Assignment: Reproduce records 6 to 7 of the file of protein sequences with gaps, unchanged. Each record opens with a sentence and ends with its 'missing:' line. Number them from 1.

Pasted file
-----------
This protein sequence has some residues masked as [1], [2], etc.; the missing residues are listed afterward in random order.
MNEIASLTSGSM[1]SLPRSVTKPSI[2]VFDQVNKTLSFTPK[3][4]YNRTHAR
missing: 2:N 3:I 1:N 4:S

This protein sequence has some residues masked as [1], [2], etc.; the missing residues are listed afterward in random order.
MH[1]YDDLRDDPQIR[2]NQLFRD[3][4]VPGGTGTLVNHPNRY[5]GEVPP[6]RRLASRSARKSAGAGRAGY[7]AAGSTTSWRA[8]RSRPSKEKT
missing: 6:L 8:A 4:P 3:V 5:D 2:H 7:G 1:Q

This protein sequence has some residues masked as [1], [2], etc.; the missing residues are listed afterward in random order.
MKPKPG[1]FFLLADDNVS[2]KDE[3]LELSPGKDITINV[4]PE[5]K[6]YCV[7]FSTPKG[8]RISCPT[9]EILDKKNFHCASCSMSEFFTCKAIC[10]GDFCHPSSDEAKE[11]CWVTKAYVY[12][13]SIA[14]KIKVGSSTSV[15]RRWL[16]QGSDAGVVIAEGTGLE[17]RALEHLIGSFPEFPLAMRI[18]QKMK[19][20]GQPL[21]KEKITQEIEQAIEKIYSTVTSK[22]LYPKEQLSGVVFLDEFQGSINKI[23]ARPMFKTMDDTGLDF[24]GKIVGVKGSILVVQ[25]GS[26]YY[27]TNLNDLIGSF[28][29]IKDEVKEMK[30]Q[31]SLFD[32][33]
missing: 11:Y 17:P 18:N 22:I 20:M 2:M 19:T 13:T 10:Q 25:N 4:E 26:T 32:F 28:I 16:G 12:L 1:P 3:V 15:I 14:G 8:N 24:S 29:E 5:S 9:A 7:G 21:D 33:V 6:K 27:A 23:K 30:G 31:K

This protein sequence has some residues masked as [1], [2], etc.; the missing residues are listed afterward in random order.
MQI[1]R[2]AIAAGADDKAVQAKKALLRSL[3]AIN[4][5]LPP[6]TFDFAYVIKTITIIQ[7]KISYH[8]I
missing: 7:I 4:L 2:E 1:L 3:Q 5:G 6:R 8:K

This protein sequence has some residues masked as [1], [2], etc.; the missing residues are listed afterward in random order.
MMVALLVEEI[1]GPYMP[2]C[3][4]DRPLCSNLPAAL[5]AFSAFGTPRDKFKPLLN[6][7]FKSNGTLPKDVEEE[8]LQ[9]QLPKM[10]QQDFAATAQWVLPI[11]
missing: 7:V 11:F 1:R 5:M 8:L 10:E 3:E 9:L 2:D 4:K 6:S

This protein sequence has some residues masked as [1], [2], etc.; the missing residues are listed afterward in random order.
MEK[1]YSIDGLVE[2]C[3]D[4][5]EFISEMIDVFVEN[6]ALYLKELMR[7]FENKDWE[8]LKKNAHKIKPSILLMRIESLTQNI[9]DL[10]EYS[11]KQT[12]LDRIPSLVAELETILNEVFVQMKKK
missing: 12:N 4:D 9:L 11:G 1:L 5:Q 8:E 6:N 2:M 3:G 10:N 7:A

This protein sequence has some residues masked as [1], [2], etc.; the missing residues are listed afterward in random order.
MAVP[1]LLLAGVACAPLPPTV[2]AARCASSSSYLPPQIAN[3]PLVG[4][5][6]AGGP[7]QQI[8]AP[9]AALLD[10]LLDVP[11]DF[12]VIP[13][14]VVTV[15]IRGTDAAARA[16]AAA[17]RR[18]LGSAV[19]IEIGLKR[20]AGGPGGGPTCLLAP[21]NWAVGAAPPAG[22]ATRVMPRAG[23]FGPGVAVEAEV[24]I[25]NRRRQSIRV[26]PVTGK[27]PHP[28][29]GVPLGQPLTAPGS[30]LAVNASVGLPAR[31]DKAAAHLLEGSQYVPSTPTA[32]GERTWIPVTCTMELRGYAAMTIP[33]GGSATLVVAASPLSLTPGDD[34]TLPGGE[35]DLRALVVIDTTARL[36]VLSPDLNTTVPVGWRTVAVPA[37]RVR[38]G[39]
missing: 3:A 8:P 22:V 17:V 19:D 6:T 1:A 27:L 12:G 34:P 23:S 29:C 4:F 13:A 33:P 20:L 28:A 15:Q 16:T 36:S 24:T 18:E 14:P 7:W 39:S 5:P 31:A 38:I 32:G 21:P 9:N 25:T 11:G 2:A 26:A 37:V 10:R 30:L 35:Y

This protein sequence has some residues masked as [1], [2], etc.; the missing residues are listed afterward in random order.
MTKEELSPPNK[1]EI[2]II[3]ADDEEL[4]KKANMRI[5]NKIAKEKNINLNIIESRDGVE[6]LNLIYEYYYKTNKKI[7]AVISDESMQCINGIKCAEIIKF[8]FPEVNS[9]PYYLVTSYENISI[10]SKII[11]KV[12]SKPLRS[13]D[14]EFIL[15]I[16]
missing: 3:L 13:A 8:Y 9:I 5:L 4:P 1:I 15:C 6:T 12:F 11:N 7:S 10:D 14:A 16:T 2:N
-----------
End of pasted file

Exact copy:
This protein sequence has some residues masked as [1], [2], etc.; the missing residues are listed afterward in random order.
MEK[1]YSIDGLVE[2]C[3]D[4][5]EFISEMIDVFVEN[6]ALYLKELMR[7]FENKDWE[8]LKKNAHKIKPSILLMRIESLTQNI[9]DL[10]EYS[11]KQT[12]LDRIPSLVAELETILNEVFVQMKKK
missing: 12:N 4:D 9:L 11:G 1:L 5:Q 8:E 6:N 2:M 3:G 10:N 7:A

This protein sequence has some residues masked as [1], [2], etc.; the missing residues are listed afterward in random order.
MAVP[1]LLLAGVACAPLPPTV[2]AARCASSSSYLPPQIAN[3]PLVG[4][5][6]AGGP[7]QQI[8]AP[9]AALLD[10]LLDVP[11]DF[12]VIP[13][14]VVTV[15]IRGTDAAARA[16]AAA[17]RR[18]LGSAV[19]IEIGLKR[20]AGGPGGGPTCLLAP[21]NWAVGAAPPAG[22]ATRVMPRAG[23]FGPGVAVEAEV[24]I[25]NRRRQSIRV[26]PVTGK[27]PHP[28][29]GVPLGQPLTAPGS[30]LAVNASVGLPAR[31]DKAAAHLLEGSQYVPSTPTA[32]GERTWIPVTCTMELRGYAAMTIP[33]GGSATLVVAASPLSLTPGDD[34]TLPGGE[35]DLRALVVIDTTARL[36]VLSPDLNTTVPVGWRTVAVPA[37]RVR[38]G[39]
missing: 3:A 8:P 22:V 17:V 19:D 6:T 1:A 27:L 12:G 34:P 23:S 29:C 4:F 13:A 33:P 20:L 28:A 15:Q 16:T 36:S 24:T 18:E 14:P 7:W 39:S 5:P 31:A 38:I 32:G 21:P 9:N 25:T 11:G 2:A 26:A 37:V 10:R 30:L 35:Y